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Cell-phone tracking reveals meagre return to office

Avison Young real-time index shows that back-to-office traffic has fallen 76 per cent in North American cities, with Vancouver traffic down 63.3 per cent from pre-pandemic levels
AY Vancouver downtown traffic
Cutline: Interactive ‘Vitality Index’ shows change in Vancouver office worker traffic since pandemic was declared. | Avison Young, Avant

A new interactive, real-time database that tracks cell phones used by “representative office occupiers” in major North American cities reveals that Vancouver foot traffic is down 63.3 per cent today compared to March 2, 2020, a week before the global pandemic was declared

The unique Vitality Index was developed by commercial real estate agency Avison Young using data from Orbital Insight, which aggregates anonymized cell phone location data geofenced to unique locations, to estimate total foot traffic in each city and industry.

The data, which tracks 20 North American cities, goes back to June 2019 in the U.S. and the beginning of 2020 in Canada, which allows comparisons to pre-pandemic levels.

“The Vitality Index is wildly important for people looking to understand what is happening in real-time and over time in major markets. It measures the pace so that leaders can make decisions based on concrete information and analytics,” said Sheila Botting, Avison Young’s President of Professional Services for the Americas.

The index is revealing, and likely unnerving, for employers who were counting on a widespread return to the office this September.

The cell phone tracking shows that total foot traffic in all 20 commercial cores profiled has fallen by 76.3 per cent from pre-pandemic levels.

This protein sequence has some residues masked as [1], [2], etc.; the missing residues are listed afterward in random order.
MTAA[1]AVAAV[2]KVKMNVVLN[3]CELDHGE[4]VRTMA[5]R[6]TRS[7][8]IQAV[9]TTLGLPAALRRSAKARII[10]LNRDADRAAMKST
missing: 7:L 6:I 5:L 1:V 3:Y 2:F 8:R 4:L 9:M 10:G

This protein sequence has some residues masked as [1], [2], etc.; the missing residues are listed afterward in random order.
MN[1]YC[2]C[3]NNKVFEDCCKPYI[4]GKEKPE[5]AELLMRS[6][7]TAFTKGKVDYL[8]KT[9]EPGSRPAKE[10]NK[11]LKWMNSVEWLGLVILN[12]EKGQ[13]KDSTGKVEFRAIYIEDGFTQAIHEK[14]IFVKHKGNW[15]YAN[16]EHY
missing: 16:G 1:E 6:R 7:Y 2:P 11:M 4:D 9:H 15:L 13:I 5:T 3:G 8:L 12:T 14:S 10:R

In Vancouver, recent traffic for what the index refers to as downtown office workers is down 63.3 per cent from pre-pandemic. On March 2, 2020, for example, a week before the global pandemic was declared, a daily average of more than 4,700 office workers were detected.  As of September 6, 2021, that had fallen to 1,900.

Calgary traffic is down 55.2 per cent this month (September 2021) compared to pre-pandemic levels, while Toronto office-worker traffic has plunged 85.2 per cent from March 2, 2020, the data shows.

The index can be custom-tuned to compare any dates. It reveals, for example, that in the week following the July 1, 2021 announcement of the return of health restrictions in B.C., downtown foot traffic fell by 4.2 per cent.

Botting noted the Vitality Index is showing a steady increase in foot traffic in major cities this year, but is still trending significantly below pre-pandemic levels. The widespread return in the fall that many hoped for has yet to materialize. In fact, the whole nature of office work has apparently undergone a fundamental shift, the index suggests.